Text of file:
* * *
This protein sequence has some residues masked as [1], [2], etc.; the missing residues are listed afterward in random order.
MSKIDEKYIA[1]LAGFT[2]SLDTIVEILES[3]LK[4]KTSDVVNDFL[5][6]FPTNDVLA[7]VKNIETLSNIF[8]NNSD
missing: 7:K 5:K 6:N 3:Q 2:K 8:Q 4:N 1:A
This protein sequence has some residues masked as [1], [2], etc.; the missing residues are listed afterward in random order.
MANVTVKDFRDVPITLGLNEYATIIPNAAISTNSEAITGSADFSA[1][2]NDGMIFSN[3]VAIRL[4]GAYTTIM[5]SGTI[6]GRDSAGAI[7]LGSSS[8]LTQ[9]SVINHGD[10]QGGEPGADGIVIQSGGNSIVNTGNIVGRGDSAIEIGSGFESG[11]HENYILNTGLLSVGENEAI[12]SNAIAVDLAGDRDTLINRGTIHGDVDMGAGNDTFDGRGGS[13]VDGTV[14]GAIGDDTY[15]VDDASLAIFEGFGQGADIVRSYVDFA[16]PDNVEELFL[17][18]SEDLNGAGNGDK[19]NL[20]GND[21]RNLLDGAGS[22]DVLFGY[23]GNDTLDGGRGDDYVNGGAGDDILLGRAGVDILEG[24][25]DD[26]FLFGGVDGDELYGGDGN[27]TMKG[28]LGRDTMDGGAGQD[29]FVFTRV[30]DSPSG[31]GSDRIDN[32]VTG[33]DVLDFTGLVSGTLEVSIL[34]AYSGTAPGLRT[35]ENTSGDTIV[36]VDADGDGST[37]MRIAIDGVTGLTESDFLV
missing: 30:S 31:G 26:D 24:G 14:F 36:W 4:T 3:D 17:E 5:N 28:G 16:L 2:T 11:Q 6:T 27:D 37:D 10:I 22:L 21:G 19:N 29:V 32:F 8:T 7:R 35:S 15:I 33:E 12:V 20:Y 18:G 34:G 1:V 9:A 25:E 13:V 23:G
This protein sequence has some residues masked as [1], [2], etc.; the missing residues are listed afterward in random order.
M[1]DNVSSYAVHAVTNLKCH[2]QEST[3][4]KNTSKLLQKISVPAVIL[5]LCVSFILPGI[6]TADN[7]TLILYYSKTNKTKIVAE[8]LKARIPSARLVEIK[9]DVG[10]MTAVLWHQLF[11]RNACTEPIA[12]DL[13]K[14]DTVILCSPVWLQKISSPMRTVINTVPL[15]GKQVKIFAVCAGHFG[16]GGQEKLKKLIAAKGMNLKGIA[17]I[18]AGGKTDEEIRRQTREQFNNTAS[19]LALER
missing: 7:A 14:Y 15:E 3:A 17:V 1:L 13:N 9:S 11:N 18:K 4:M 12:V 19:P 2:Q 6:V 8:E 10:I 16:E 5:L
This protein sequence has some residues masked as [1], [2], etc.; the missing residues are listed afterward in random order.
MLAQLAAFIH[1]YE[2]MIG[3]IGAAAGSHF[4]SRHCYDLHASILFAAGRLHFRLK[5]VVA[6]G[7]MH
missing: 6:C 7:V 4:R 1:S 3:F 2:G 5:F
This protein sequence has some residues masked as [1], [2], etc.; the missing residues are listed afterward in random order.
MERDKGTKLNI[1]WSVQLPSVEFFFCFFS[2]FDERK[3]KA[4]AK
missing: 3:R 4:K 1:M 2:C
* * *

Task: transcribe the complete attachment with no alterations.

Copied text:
This protein sequence has some residues masked as [1], [2], etc.; the missing residues are listed afterward in random order.
MSKIDEKYIA[1]LAGFT[2]SLDTIVEILES[3]LK[4]KTSDVVNDFL[5][6]FPTNDVLA[7]VKNIETLSNIF[8]NNSD
missing: 7:K 5:K 6:N 3:Q 2:K 8:Q 4:N 1:A
This protein sequence has some residues masked as [1], [2], etc.; the missing residues are listed afterward in random order.
MANVTVKDFRDVPITLGLNEYATIIPNAAISTNSEAITGSADFSA[1][2]NDGMIFSN[3]VAIRL[4]GAYTTIM[5]SGTI[6]GRDSAGAI[7]LGSSS[8]LTQ[9]SVINHGD[10]QGGEPGADGIVIQSGGNSIVNTGNIVGRGDSAIEIGSGFESG[11]HENYILNTGLLSVGENEAI[12]SNAIAVDLAGDRDTLINRGTIHGDVDMGAGNDTFDGRGGS[13]VDGTV[14]GAIGDDTY[15]VDDASLAIFEGFGQGADIVRSYVDFA[16]PDNVEELFL[17][18]SEDLNGAGNGDK[19]NL[20]GND[21]RNLLDGAGS[22]DVLFGY[23]GNDTLDGGRGDDYVNGGAGDDILLGRAGVDILEG[24][25]DD[26]FLFGGVDGDELYGGDGN[27]TMKG[28]LGRDTMDGGAGQD[29]FVFTRV[30]DSPSG[31]GSDRIDN[32]VTG[33]DVLDFTGLVSGTLEVSIL[34]AYSGTAPGLRT[35]ENTSGDTIV[36]VDADGDGST[37]MRIAIDGVTGLTESDFLV
missing: 30:S 31:G 26:D 24:G 14:F 36:W 4:T 3:D 17:E 5:N 28:G 16:L 2:T 11:Q 6:T 27:D 37:D 10:I 22:L 21:G 19:N 29:V 32:F 8:T 7:R 35:S 15:I 33:E 12:V 20:Y 18:G 34:G 1:V 9:A 25:E 13:V 23:G
This protein sequence has some residues masked as [1], [2], etc.; the missing residues are listed afterward in random order.
M[1]DNVSSYAVHAVTNLKCH[2]QEST[3][4]KNTSKLLQKISVPAVIL[5]LCVSFILPGI[6]TADN[7]TLILYYSKTNKTKIVAE[8]LKARIPSARLVEIK[9]DVG[10]MTAVLWHQLF[11]RNACTEPIA[12]DL[13]K[14]DTVILCSPVWLQKISSPMRTVINTVPL[15]GKQVKIFAVCAGHFG[16]GGQEKLKKLIAAKGMNLKGIA[17]I[18]AGGKTDEEIRRQTREQFNNTAS[19]LALER
missing: 7:A 14:Y 15:E 3:A 17:V 1:L 13:N 9:S 11:N 18:K 4:M 12:V 19:P 2:Q 6:V 8:E 10:I 16:E 5:L
This protein sequence has some residues masked as [1], [2], etc.; the missing residues are listed afterward in random order.
MLAQLAAFIH[1]YE[2]MIG[3]IGAAAGSHF[4]SRHCYDLHASILFAAGRLHFRLK[5]VVA[6]G[7]MH
missing: 6:C 7:V 4:R 1:S 3:F 2:G 5:F
This protein sequence has some residues masked as [1], [2], etc.; the missing residues are listed afterward in random order.
MERDKGTKLNI[1]WSVQLPSVEFFFCFFS[2]FDERK[3]KA[4]AK
missing: 3:R 4:K 1:M 2:C